Medical Malpractice, Spastic Quadriplegia, Seizure Disorder, Developmental Delays
Injuries: Spastic Quadriplegia, Seizure Disorder, Developmental Delays
Facts and Claim of Liability:
Infant plaintiff was born on May 26, 2007 at Weill Cornell Medical Center.
About two months later, plaintiff mother noticed that infant plaintiff had diarrhea. Initially, plaintiff mother took the baby to a private pediatrician, who told her to bring the baby back two days later if his symptoms had not subsided by then.
The next day, at around 8 p.m., plaintiff mother grew worried that infant plaintiff’s symptoms had not abated, and decided to take him to Defendant Hospital Westchester Medical Center. Infant plaintiff was admitted and hooked up to an IV. However, over the next couple of days, the diarrhea continued, and the baby grew more fussy.
On July 21, at around 3 a.m., plaintiff mother (who had been spending nights in the hospital) woke up and noticed that infant plaintiff was awake, and that his eyes were gazing upwards and to one side, and that his arms and legs were fully stretched out and stiff. Plaintiff mother immediately called for a nurse, and some of the hospital staff came in. They examined the baby for a couple of minutes and shined a light into his eyes, and eventually told plaintiff mother that everything was fine.
Hours later, plaintiff mother left the hospital to attend to some business at home. However, at around 9 a.m. she received a call from the hospital saying that they needed to perform a CT scan and MRI, as they thought infant plaintiff may have suffered a stroke and a seizure.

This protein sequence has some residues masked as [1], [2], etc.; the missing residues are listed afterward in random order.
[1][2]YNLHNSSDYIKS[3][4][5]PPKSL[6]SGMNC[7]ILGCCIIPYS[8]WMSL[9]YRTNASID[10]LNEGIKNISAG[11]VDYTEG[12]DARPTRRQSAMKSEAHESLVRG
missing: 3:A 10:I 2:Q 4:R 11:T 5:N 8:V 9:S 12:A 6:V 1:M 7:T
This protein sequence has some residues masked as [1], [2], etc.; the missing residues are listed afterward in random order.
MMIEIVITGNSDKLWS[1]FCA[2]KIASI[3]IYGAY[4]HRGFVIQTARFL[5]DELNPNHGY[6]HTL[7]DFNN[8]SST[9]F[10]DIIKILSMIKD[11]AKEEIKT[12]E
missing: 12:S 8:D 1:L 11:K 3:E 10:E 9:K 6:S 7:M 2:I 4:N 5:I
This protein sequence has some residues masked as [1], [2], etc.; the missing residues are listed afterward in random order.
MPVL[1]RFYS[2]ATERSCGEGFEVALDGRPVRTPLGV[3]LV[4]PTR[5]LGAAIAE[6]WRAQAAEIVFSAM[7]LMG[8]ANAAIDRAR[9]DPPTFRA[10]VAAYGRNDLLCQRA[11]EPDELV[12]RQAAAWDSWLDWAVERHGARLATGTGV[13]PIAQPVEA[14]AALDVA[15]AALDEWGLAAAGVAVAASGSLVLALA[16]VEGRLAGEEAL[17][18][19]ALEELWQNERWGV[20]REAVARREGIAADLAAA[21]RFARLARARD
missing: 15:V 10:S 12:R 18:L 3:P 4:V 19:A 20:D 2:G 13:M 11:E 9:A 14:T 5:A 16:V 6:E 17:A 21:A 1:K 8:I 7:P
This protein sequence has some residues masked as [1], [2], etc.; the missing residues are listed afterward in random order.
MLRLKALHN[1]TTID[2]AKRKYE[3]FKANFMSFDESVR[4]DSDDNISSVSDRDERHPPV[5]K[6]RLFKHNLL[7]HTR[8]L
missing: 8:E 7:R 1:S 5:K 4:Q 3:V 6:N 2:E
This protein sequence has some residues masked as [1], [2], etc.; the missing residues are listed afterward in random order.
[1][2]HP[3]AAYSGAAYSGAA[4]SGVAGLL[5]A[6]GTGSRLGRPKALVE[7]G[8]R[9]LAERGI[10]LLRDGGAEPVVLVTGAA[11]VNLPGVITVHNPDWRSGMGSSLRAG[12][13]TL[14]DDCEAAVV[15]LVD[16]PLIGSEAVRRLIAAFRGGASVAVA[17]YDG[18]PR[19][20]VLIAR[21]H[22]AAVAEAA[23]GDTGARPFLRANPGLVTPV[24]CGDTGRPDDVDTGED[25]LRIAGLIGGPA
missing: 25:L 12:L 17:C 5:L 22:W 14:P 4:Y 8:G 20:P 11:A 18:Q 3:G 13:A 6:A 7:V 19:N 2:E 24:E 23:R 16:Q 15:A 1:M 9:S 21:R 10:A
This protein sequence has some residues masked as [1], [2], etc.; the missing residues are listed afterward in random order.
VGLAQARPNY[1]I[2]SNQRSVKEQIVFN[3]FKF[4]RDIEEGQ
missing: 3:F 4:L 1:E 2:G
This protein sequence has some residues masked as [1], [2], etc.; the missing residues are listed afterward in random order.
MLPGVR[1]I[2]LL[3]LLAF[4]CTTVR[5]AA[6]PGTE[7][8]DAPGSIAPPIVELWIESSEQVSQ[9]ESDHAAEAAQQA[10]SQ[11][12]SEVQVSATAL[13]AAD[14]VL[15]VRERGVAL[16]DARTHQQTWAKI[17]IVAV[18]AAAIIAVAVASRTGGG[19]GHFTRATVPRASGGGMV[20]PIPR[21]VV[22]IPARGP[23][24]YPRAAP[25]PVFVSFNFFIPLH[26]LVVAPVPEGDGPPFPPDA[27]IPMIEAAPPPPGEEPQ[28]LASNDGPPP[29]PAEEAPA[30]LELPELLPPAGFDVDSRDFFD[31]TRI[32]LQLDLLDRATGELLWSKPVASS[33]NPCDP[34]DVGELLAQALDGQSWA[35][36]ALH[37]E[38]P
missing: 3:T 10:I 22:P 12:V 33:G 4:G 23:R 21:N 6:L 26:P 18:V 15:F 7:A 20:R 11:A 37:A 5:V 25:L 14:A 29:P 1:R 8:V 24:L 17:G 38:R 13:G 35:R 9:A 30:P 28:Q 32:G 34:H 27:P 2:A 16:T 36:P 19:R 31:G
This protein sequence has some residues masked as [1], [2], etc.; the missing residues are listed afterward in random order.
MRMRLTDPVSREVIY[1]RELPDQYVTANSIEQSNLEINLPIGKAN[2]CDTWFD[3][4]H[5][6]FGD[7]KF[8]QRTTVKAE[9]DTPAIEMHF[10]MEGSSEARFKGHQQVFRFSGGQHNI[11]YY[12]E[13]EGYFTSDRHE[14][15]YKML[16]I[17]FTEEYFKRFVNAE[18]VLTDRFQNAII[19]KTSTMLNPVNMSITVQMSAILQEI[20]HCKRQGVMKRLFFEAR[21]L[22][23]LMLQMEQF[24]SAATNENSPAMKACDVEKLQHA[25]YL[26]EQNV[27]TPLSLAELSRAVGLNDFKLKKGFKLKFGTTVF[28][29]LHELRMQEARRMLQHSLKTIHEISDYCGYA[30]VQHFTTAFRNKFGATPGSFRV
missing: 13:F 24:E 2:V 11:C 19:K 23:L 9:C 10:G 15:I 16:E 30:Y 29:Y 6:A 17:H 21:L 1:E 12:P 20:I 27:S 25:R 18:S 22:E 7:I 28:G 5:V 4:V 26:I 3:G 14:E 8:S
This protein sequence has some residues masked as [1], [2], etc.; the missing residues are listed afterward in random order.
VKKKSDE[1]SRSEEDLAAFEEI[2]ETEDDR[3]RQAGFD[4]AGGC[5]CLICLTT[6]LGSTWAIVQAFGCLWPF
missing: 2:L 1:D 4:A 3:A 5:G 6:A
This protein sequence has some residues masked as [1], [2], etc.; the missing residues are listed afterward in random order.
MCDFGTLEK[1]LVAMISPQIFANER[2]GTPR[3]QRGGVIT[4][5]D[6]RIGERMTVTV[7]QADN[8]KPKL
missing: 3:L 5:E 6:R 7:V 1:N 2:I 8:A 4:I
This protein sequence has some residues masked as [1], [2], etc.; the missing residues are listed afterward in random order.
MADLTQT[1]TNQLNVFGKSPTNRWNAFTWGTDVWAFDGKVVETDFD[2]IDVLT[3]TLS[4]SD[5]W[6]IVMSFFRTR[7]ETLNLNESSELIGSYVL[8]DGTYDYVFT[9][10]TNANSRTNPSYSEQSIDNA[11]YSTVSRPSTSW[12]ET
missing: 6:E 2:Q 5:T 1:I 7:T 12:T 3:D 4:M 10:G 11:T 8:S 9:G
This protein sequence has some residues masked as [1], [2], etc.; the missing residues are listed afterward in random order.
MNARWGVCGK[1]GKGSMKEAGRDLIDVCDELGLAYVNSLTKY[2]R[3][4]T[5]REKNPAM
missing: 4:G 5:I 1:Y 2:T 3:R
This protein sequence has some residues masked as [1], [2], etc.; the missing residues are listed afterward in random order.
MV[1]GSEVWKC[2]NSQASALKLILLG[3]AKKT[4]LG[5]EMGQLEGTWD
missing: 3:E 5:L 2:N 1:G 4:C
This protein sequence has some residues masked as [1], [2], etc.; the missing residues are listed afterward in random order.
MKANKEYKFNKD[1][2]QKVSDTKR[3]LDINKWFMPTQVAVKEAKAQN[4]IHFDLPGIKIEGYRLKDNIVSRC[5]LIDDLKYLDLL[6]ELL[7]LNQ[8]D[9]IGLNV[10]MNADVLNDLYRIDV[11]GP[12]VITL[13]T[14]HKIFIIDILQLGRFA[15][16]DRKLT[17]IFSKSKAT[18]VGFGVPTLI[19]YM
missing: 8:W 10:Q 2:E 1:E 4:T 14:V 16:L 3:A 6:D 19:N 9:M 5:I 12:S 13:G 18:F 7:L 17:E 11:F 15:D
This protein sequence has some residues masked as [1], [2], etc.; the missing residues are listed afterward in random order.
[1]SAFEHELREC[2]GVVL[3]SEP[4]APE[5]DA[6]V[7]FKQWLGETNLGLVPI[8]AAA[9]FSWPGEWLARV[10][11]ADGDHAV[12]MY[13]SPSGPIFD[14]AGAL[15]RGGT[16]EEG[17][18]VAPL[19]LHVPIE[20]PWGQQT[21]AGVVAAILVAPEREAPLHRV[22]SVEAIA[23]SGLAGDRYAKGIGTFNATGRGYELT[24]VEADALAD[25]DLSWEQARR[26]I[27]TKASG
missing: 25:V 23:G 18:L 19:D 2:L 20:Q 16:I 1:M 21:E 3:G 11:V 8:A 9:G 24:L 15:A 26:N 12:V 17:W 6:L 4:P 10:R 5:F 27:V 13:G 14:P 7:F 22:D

Plaintiff mother arrived back at the hospital at around noon to find that infant plaintiff had been admitted to the Intensive Care Unit. A couple of hours later, an attending physician informed plaintiff mother that the baby had indeed suffered a stroke and a seizure, which were a result of sagittal sinus thrombosis (which, in turn, was caused by the dehydration brought on by the diarrhea). Plaintiff mother was also informed that the baby was not expected to live. However, after four blood transfusions and a course of various medications, the baby was discharged from the hospital on August 3.
Currently, infant plaintiff is about five years old and is entirely dependent on others for his care. He cannot sit up on his own, and cannot crawl, stand, or walk. He can only use one word at a time to communicate (i.e., “eat,” “hi,” “bye”) and is essentially nonverbal. He wears a brace on his right arm, and is currently in occupational therapy, feeding therapy, physical therapy, and speech therapy. He takes three different medications to control his seizures, and his parents have to use special equipment (special strollers, prone standers) in order to help infant plaintiff go about his day to day activities. Infant plaintiff will never be employed in the competitive job market and will never be able to live independently. He will require lifelong supervision either in a residential facility or at home.
Fitzgerald & Fitzgerald filed suit in Westchester County Supreme Court, arguing that defendant hospital departed from good and accepted medical practice in the care of infant plaintiff in failing to give replacement fluids, failing to maintain appropriate hydration for hypernatremia in a 7-week-old with a known history of diarrhea and vomiting, and failing to timely diagnose a cerebral thrombosis, all of which resulted in severe and permanent injuries to infant plaintiff, including spastic quadriparesis, a seizure disorder, and developmental delays. Ultimately, Fitzgerald & Fitzgerald settled with defendant hospital for a total of $1,850,000.00.